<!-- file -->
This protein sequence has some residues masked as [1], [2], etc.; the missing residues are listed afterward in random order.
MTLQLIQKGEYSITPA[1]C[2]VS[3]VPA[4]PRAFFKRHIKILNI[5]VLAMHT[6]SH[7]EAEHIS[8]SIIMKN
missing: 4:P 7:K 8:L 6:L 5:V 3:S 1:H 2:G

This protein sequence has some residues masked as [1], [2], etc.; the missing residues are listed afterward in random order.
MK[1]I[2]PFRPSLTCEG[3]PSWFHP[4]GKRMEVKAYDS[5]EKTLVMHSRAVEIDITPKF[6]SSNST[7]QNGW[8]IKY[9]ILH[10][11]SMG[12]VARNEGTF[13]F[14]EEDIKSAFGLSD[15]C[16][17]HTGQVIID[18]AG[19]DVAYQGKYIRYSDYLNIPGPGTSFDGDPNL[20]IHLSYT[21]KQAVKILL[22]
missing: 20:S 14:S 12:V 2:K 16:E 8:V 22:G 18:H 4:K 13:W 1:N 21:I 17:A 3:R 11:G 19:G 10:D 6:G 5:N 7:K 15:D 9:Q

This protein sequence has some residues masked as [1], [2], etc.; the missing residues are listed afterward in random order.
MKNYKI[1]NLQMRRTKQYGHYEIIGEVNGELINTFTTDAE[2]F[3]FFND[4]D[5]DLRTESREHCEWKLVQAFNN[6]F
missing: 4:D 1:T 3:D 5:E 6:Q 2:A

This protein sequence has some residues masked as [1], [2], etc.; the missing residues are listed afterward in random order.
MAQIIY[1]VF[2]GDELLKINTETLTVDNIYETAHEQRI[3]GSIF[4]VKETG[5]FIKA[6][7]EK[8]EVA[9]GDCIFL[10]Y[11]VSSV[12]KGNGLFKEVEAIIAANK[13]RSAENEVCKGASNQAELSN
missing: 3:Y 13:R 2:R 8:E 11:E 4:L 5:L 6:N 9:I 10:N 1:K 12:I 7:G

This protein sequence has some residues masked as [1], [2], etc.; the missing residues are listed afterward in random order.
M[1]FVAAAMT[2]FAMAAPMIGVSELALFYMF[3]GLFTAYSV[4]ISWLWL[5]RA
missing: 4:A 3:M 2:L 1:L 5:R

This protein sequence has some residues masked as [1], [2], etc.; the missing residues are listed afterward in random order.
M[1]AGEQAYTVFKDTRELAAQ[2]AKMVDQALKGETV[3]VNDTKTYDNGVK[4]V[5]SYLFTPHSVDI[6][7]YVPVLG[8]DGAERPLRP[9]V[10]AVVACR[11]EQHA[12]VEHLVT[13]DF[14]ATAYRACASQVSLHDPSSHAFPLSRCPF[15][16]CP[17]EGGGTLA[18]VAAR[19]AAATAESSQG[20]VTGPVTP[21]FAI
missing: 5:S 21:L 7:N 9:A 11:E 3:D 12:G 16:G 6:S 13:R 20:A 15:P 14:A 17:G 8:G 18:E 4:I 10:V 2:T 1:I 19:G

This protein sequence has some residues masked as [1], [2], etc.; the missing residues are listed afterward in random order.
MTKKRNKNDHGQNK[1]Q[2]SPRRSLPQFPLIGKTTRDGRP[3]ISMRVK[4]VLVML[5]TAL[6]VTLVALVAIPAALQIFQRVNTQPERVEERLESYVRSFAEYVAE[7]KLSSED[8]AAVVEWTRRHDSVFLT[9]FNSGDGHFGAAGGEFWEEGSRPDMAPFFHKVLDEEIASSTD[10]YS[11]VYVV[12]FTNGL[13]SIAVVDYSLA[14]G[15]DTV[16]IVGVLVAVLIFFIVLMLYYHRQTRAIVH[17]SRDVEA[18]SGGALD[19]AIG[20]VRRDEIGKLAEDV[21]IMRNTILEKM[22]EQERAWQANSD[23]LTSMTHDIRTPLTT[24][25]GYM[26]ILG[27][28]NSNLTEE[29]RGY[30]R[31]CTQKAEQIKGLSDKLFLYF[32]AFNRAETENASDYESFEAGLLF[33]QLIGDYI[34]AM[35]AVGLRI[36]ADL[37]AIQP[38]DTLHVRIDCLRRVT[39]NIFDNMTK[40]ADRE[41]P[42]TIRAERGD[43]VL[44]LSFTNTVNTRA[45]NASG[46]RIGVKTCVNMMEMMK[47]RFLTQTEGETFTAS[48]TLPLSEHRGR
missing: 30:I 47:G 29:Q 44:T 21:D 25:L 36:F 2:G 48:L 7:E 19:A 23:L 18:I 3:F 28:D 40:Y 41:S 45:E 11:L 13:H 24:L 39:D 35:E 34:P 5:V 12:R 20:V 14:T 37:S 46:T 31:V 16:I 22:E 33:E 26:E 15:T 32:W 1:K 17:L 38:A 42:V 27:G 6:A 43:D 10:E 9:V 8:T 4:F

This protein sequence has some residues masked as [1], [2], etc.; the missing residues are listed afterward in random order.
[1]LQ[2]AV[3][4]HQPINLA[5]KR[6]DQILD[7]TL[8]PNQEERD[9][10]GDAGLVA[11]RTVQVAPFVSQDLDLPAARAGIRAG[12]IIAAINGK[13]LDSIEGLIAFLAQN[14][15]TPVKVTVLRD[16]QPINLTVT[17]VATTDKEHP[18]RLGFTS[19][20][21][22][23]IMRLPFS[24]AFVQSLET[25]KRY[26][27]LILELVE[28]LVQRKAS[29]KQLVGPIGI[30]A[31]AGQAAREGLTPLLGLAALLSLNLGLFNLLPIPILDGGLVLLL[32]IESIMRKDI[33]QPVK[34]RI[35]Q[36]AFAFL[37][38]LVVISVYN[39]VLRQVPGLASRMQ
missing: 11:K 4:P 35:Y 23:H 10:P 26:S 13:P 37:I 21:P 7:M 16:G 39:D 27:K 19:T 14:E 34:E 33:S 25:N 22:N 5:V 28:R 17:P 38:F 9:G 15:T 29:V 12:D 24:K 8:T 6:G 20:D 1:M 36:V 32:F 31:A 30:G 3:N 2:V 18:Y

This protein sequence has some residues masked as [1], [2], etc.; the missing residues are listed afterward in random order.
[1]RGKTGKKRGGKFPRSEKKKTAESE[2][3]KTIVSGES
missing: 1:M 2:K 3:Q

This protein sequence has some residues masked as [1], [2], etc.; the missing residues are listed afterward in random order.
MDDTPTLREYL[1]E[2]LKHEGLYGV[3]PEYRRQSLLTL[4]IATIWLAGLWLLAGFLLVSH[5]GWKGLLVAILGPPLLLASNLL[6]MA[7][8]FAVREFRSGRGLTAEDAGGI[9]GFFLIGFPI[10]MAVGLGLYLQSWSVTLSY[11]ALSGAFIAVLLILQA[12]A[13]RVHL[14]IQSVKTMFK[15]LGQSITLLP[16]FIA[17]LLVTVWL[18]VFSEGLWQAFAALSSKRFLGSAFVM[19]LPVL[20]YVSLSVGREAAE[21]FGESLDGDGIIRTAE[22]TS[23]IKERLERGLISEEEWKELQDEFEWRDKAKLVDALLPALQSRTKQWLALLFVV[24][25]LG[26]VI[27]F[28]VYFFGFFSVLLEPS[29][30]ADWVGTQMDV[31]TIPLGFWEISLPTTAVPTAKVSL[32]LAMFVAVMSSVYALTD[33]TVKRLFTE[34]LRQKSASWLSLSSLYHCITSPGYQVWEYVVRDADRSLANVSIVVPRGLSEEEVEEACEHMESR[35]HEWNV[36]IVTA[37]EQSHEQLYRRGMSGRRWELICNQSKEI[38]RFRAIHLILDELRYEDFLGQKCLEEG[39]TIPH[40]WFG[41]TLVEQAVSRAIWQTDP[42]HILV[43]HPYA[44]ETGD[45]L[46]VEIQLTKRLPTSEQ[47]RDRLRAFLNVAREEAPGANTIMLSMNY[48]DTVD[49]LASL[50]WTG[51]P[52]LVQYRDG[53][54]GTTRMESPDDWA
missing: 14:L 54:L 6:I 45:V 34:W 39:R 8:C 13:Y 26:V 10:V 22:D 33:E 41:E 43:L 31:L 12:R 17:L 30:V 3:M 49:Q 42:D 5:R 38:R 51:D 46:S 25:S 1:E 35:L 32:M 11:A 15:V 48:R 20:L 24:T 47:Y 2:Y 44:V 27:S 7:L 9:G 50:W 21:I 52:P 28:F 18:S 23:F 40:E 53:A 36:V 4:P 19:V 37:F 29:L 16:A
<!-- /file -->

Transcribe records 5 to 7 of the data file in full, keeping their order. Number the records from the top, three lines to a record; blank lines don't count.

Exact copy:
This protein sequence has some residues masked as [1], [2], etc.; the missing residues are listed afterward in random order.
M[1]FVAAAMT[2]FAMAAPMIGVSELALFYMF[3]GLFTAYSV[4]ISWLWL[5]RA
missing: 4:A 3:M 2:L 1:L 5:R

This protein sequence has some residues masked as [1], [2], etc.; the missing residues are listed afterward in random order.
M[1]AGEQAYTVFKDTRELAAQ[2]AKMVDQALKGETV[3]VNDTKTYDNGVK[4]V[5]SYLFTPHSVDI[6][7]YVPVLG[8]DGAERPLRP[9]V[10]AVVACR[11]EQHA[12]VEHLVT[13]DF[14]ATAYRACASQVSLHDPSSHAFPLSRCPF[15][16]CP[17]EGGGTLA[18]VAAR[19]AAATAESSQG[20]VTGPVTP[21]FAI
missing: 5:S 21:L 7:N 9:A 11:E 3:D 12:G 16:G 6:S 13:R 20:A 15:P 14:A 17:G 8:G 18:E 4:I 10:V 2:T 1:I 19:G

This protein sequence has some residues masked as [1], [2], etc.; the missing residues are listed afterward in random order.
MTKKRNKNDHGQNK[1]Q[2]SPRRSLPQFPLIGKTTRDGRP[3]ISMRVK[4]VLVML[5]TAL[6]VTLVALVAIPAALQIFQRVNTQPERVEERLESYVRSFAEYVAE[7]KLSSED[8]AAVVEWTRRHDSVFLT[9]FNSGDGHFGAAGGEFWEEGSRPDMAPFFHKVLDEEIASSTD[10]YS[11]VYVV[12]FTNGL[13]SIAVVDYSLA[14]G[15]DTV[16]IVGVLVAVLIFFIVLMLYYHRQTRAIVH[17]SRDVEA[18]SGGALD[19]AIG[20]VRRDEIGKLAEDV[21]IMRNTILEKM[22]EQERAWQANSD[23]LTSMTHDIRTPLTT[24][25]GYM[26]ILG[27][28]NSNLTEE[29]RGY[30]R[31]CTQKAEQIKGLSDKLFLYF[32]AFNRAETENASDYESFEAGLLF[33]QLIGDYI[34]AM[35]AVGLRI[36]ADL[37]AIQP[38]DTLHVRIDCLRRVT[39]NIFDNMTK[40]ADRE[41]P[42]TIRAERGD[43]VL[44]LSFTNTVNTRA[45]NASG[46]RIGVKTCVNMMEMMK[47]RFLTQTEGETFTAS[48]TLPLSEHRGR
missing: 30:I 47:G 29:Q 44:T 21:D 25:L 36:F 2:G 48:L 7:E 19:A 23:L 18:I 3:F 28:D 40:Y 41:S 45:E 11:L 13:H 24:L 39:D 35:E 34:P 5:V 12:R 20:V 14:T 37:S 46:T 31:V 16:I 22:E 33:E 26:E 15:T 32:W 1:K 17:L 38:A 42:V 27:G 6:A 43:D 10:E 9:V 8:T 4:F